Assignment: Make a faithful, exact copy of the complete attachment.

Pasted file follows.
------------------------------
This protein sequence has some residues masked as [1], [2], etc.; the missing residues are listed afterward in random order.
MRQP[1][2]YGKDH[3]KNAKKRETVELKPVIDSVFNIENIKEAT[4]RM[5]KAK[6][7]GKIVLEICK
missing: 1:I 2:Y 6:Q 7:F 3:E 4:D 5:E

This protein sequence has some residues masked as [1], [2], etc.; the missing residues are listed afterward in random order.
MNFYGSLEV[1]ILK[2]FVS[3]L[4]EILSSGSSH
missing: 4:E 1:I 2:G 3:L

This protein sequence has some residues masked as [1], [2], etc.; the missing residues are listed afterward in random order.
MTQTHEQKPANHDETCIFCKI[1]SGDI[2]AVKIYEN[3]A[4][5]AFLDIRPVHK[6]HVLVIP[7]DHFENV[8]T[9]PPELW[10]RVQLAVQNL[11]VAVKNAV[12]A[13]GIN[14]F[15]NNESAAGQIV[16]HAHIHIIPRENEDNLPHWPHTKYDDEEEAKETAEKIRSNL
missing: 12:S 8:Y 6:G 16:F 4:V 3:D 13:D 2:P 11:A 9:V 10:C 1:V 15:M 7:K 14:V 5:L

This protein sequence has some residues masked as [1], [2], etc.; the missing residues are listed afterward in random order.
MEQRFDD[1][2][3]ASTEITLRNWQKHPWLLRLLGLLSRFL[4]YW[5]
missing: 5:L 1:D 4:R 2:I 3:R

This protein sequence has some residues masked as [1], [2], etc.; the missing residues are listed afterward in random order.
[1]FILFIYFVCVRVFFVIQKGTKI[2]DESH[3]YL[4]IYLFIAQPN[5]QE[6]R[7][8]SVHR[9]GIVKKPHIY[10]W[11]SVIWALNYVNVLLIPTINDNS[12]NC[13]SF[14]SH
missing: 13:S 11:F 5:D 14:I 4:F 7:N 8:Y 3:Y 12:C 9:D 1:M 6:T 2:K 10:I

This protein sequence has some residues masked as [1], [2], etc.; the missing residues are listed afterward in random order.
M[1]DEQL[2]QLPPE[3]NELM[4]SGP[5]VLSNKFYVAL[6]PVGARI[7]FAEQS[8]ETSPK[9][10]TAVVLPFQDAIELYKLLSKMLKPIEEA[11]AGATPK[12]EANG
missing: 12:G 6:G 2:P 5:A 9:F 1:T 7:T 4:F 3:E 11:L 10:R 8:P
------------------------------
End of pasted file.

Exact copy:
This protein sequence has some residues masked as [1], [2], etc.; the missing residues are listed afterward in random order.
MRQP[1][2]YGKDH[3]KNAKKRETVELKPVIDSVFNIENIKEAT[4]RM[5]KAK[6][7]GKIVLEICK
missing: 1:I 2:Y 6:Q 7:F 3:E 4:D 5:E

This protein sequence has some residues masked as [1], [2], etc.; the missing residues are listed afterward in random order.
MNFYGSLEV[1]ILK[2]FVS[3]L[4]EILSSGSSH
missing: 4:E 1:I 2:G 3:L

This protein sequence has some residues masked as [1], [2], etc.; the missing residues are listed afterward in random order.
MTQTHEQKPANHDETCIFCKI[1]SGDI[2]AVKIYEN[3]A[4][5]AFLDIRPVHK[6]HVLVIP[7]DHFENV[8]T[9]PPELW[10]RVQLAVQNL[11]VAVKNAV[12]A[13]GIN[14]F[15]NNESAAGQIV[16]HAHIHIIPRENEDNLPHWPHTKYDDEEEAKETAEKIRSNL
missing: 12:S 8:Y 6:G 16:F 4:V 3:D 13:D 2:P 11:A 9:V 10:C 1:V 15:M 7:K 14:V 5:L

This protein sequence has some residues masked as [1], [2], etc.; the missing residues are listed afterward in random order.
MEQRFDD[1][2][3]ASTEITLRNWQKHPWLLRLLGLLSRFL[4]YW[5]
missing: 5:L 1:D 4:R 2:I 3:R

This protein sequence has some residues masked as [1], [2], etc.; the missing residues are listed afterward in random order.
[1]FILFIYFVCVRVFFVIQKGTKI[2]DESH[3]YL[4]IYLFIAQPN[5]QE[6]R[7][8]SVHR[9]GIVKKPHIY[10]W[11]SVIWALNYVNVLLIPTINDNS[12]NC[13]SF[14]SH
missing: 13:S 11:F 5:D 14:I 4:F 7:N 8:Y 3:Y 12:C 9:D 1:M 6:T 2:K 10:I

This protein sequence has some residues masked as [1], [2], etc.; the missing residues are listed afterward in random order.
M[1]DEQL[2]QLPPE[3]NELM[4]SGP[5]VLSNKFYVAL[6]PVGARI[7]FAEQS[8]ETSPK[9][10]TAVVLPFQDAIELYKLLSKMLKPIEEA[11]AGATPK[12]EANG
missing: 12:G 6:G 2:P 5:A 9:F 1:T 7:T 4:F 3:E 11:L 10:R 8:P